49.193 Endothenia quadrimaculana, 63.068 Eudonia murana, 70.048 Xanthorhoe decoloraria (Red Carpet),
70.092 Eulithis mellinata (Spinach), 70.161 Eupithecia virgaureata (Golden-rod Pug) added
12 species added to complete Larentiinae
61 species of Ennominae added
49.251 Epinotia rubiginosana removed (misidentification)
816 species presented
Entire website renumbered according to the new RES checklist (see below)
Family thumbnails and Taxonomy page rearranged / rewritten to reflect families and new ordering of families.
Several species are placed in different genera or have altered specific names - these changes have been made in the navigation pages, page titles and image labels, but not yet in all the identification text.
The RES Checklist of the Lepidoptera of the British Isles (Agassiz et al) rearranges the Lepidopteran families into an order that matches the Fauna Europaea and which aims to run from most primitive to most advanced. Several new families are created. Each family is given a number and each species within the family is given a number: 59.023 is Red Admiral, being the 23rd species in the 59th family (Nymphalidae). Adventive species, which have arrived in Britain as accidental imports, have been removed from the main list and placed into Appendix A. A second Appendix B lists species for which all British records are doubtful. I am in the process of removing references to adventive and B list species from the website and plan only to consider the 'Main List'.
In general, benefit of the doubt seems to have favoured placing species in the Main List rather than into either of the appendices. I would probably have favoured reserving the Main List for species which were British beyond doubt. The main list also includes species that have appeared in the Channel Islands and in Ireland but not in Britain - I will make reference to these species on the main family and missing species pages but have no plans to otherwise include them in the British Lepidoptera website.
Within the Ennominae, which have occupied much of my time recently, the new taxonomy implies some surprising affinities eg Plagodis (Scorched Wing, Burnt Umber) with Pachycnemia (Horse Chestnut) in Tribe Hypochrosini; Alsophila (March Moth) with Colotois (Feathered Thorn) in Tribe Colotoini, removing subfamily Alsophilinae.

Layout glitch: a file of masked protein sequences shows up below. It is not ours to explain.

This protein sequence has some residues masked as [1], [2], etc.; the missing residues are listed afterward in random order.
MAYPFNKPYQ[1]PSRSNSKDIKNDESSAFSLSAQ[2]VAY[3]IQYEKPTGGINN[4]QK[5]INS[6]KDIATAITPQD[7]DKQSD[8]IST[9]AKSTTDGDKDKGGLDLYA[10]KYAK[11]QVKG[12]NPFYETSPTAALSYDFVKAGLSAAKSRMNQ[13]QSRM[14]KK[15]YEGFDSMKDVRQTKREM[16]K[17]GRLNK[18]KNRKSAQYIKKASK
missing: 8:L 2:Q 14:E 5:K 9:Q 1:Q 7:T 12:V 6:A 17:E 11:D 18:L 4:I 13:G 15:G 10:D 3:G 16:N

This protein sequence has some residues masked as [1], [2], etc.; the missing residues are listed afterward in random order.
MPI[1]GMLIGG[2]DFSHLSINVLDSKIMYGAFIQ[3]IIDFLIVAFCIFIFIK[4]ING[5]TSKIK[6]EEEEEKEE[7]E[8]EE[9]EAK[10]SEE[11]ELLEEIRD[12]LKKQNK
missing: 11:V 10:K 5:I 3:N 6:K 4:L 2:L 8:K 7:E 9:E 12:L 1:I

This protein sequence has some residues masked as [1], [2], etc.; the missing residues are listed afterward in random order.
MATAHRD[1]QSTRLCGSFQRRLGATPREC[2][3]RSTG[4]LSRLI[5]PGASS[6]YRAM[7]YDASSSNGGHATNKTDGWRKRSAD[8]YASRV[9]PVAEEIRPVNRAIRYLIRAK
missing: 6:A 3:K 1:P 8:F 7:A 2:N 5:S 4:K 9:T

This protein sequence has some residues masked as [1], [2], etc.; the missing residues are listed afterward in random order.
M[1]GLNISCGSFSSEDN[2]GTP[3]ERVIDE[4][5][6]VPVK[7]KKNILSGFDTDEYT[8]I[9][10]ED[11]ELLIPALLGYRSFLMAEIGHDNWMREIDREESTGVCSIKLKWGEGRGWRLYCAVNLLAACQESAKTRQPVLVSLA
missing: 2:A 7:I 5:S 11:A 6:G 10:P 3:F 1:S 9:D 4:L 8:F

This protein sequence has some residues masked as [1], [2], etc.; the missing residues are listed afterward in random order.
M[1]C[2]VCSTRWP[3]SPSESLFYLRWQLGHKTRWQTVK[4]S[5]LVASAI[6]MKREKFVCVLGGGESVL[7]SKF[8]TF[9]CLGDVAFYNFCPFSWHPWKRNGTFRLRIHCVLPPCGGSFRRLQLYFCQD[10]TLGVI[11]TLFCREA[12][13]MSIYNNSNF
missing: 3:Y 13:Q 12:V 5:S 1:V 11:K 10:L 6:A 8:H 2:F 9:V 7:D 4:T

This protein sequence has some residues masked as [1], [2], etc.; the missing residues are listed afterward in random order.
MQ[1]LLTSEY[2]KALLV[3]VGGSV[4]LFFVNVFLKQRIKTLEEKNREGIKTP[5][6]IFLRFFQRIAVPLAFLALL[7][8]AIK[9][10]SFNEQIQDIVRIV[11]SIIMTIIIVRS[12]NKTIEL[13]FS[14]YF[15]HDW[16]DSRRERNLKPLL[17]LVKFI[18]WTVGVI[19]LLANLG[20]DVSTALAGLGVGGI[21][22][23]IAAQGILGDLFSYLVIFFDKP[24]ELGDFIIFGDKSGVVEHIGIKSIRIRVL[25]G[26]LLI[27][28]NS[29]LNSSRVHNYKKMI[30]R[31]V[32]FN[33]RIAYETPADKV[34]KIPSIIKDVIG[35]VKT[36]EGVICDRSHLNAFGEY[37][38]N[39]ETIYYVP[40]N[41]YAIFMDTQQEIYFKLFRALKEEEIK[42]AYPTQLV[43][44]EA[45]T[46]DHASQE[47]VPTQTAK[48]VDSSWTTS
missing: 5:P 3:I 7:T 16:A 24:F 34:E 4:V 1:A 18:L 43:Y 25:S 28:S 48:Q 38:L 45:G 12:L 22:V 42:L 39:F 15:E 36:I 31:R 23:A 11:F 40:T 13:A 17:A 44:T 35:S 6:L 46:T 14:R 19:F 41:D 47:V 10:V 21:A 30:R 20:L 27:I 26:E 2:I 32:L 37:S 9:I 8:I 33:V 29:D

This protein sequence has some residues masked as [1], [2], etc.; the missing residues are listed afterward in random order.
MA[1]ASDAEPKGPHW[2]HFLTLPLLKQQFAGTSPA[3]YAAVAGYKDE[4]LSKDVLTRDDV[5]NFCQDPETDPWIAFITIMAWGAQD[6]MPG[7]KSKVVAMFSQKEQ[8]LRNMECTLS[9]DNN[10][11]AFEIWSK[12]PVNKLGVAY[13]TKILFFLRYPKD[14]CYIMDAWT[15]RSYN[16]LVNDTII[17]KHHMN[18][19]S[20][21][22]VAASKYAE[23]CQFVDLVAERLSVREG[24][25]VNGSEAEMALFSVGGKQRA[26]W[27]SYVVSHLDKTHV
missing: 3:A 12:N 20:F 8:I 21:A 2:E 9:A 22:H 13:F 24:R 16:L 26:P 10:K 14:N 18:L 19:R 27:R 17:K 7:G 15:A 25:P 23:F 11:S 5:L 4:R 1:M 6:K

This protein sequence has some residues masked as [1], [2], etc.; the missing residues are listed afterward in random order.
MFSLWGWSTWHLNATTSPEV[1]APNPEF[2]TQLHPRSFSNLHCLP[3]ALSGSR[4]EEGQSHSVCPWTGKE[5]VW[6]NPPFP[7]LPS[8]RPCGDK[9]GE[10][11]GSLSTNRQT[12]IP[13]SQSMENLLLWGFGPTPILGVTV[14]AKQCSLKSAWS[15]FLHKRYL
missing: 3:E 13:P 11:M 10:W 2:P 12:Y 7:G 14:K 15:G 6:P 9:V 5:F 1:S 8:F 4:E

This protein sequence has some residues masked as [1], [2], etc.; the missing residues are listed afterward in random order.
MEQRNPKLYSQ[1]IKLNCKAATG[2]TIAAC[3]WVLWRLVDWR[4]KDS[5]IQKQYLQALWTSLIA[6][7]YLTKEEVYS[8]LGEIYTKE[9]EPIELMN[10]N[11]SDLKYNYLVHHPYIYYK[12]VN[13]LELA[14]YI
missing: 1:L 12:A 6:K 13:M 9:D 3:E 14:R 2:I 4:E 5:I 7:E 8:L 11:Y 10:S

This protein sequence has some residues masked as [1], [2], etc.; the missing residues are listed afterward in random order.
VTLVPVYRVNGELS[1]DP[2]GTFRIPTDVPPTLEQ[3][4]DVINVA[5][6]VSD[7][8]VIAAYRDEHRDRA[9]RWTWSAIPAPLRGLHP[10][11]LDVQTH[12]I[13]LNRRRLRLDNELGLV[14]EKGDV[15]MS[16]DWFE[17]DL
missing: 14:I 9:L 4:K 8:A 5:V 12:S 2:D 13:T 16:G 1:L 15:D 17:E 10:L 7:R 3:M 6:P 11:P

The greatest upheaval has occurred in Superfamily:Noctuoidea where former families Arctiidae and Lymantriidae have been relegated to subfamilies and placed into a new family Erebidae along with several subfamilies that were formerly in family: Noctuidae. The remainder of family: Noctuidae has also been extensively reordered.
In adopting a new numbering system there should be a clear plan for how a species (or family) new to Britain will be handled and a plan for how the numbering can be adapted in the light of ongoing taxonomic change. Such a plan appears to be lacking, at least in the published document. Will the numbering of species beyond the insertion point of a new species be shuffled along or will we clutter it with a's and b's until we need a further new numbering system? Shuffling the numbers along is easy enough for a spreadsheet based checklist - but far more problematic for a website or book (including the new checklist itself).
I note that the Wikipedia page on (international) Lepidopteran taxonomy has altered since I first adopted it. Many of the changes are consistent with the new British arrangement - but there are several inconsistencies in the position and acceptance of some families. If the Fauna Europaea list alters to reach a more global consensus, will we have to change many of the family numbers? Or will the act of adopting a new numbering system mean we will be resistant to such change - as we have been for too long because of adopting the Bradley-Fletcher system (1986)? Perhaps an overhaul every 25 years or so is the most sensible way of proceeding - but I think we should now consign the Bradley-Fletcher numbers to use for historical reference only.